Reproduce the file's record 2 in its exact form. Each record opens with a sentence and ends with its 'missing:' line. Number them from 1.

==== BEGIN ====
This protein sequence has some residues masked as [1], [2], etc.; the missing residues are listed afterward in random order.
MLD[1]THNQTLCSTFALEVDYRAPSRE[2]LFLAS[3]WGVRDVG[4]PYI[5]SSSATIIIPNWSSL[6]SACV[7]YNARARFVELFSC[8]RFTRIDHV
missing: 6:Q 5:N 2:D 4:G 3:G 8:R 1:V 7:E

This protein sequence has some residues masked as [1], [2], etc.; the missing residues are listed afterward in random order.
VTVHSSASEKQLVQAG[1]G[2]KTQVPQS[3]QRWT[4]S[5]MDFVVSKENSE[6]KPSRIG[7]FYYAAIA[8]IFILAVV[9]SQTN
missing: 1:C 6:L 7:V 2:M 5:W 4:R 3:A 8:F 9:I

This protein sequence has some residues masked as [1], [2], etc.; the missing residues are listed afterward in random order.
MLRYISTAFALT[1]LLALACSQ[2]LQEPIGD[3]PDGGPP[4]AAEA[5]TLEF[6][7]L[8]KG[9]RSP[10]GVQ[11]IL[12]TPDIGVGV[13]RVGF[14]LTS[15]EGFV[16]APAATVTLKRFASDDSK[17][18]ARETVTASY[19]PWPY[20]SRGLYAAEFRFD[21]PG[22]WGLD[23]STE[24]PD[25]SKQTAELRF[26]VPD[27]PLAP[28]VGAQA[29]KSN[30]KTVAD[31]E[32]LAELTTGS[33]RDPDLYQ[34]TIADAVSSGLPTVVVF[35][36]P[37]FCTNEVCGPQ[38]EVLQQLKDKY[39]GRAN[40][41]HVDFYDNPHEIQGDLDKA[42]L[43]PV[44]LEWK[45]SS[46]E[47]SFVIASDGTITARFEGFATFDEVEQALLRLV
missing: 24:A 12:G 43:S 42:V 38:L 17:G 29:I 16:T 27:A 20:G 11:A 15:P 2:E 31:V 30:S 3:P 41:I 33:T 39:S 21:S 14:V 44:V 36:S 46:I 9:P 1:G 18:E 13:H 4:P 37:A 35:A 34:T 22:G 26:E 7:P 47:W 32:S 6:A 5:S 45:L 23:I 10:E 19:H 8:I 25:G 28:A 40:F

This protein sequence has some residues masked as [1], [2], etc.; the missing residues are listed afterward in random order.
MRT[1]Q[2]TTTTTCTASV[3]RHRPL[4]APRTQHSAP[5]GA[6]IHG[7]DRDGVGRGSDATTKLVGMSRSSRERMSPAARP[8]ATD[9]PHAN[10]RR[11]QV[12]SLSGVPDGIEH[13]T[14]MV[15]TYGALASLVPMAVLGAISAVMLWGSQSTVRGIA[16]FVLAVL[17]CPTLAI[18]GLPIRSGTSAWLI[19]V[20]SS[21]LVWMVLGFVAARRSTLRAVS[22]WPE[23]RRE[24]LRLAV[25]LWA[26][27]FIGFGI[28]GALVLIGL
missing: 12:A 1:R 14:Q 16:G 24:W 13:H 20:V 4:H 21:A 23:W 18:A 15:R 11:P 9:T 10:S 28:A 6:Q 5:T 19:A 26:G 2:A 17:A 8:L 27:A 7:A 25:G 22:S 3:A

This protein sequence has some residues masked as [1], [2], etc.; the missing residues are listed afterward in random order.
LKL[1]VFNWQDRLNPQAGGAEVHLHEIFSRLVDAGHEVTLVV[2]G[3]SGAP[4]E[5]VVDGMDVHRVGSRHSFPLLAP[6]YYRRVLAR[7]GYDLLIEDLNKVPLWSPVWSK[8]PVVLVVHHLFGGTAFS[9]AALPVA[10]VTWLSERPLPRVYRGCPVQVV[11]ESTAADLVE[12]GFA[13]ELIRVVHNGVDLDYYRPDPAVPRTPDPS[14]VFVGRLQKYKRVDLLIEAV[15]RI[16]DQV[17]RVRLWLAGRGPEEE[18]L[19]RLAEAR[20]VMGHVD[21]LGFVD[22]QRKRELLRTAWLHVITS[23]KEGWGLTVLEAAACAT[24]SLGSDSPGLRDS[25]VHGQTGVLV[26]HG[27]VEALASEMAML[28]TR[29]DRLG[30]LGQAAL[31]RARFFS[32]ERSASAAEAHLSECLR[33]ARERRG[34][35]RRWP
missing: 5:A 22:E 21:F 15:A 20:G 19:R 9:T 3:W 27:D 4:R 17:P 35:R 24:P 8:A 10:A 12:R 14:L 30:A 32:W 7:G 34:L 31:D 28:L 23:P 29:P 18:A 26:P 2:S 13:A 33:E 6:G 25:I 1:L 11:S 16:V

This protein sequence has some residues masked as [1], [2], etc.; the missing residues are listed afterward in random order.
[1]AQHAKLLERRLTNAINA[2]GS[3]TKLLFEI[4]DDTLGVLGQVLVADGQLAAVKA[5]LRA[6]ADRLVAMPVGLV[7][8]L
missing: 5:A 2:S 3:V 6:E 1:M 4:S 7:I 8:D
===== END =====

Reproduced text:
This protein sequence has some residues masked as [1], [2], etc.; the missing residues are listed afterward in random order.
VTVHSSASEKQLVQAG[1]G[2]KTQVPQS[3]QRWT[4]S[5]MDFVVSKENSE[6]KPSRIG[7]FYYAAIA[8]IFILAVV[9]SQTN
missing: 1:C 6:L 7:V 2:M 5:W 4:R 3:A 8:F 9:I